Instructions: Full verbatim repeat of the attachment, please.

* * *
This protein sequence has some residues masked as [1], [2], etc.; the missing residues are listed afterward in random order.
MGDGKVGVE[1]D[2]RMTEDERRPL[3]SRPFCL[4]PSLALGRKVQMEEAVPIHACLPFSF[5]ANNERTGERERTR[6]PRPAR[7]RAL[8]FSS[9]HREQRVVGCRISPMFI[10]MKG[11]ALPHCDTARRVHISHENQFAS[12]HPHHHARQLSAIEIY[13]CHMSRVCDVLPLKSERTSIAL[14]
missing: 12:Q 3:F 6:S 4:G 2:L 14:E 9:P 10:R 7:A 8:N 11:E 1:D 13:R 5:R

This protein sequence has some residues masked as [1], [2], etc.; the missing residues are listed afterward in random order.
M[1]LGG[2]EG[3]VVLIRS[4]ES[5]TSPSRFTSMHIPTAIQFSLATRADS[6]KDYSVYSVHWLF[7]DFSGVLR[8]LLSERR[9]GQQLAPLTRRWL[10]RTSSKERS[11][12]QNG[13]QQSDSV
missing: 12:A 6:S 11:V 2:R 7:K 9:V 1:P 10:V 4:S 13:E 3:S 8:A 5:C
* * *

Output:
This protein sequence has some residues masked as [1], [2], etc.; the missing residues are listed afterward in random order.
MGDGKVGVE[1]D[2]RMTEDERRPL[3]SRPFCL[4]PSLALGRKVQMEEAVPIHACLPFSF[5]ANNERTGERERTR[6]PRPAR[7]RAL[8]FSS[9]HREQRVVGCRISPMFI[10]MKG[11]ALPHCDTARRVHISHENQFAS[12]HPHHHARQLSAIEIY[13]CHMSRVCDVLPLKSERTSIAL[14]
missing: 12:Q 3:F 6:S 4:G 2:L 14:E 9:P 10:R 7:A 8:N 11:E 1:D 13:R 5:R

This protein sequence has some residues masked as [1], [2], etc.; the missing residues are listed afterward in random order.
M[1]LGG[2]EG[3]VVLIRS[4]ES[5]TSPSRFTSMHIPTAIQFSLATRADS[6]KDYSVYSVHWLF[7]DFSGVLR[8]LLSERR[9]GQQLAPLTRRWL[10]RTSSKERS[11][12]QNG[13]QQSDSV
missing: 12:A 6:S 11:V 2:R 7:K 9:V 1:P 10:V 4:S 13:E 3:S 8:A 5:C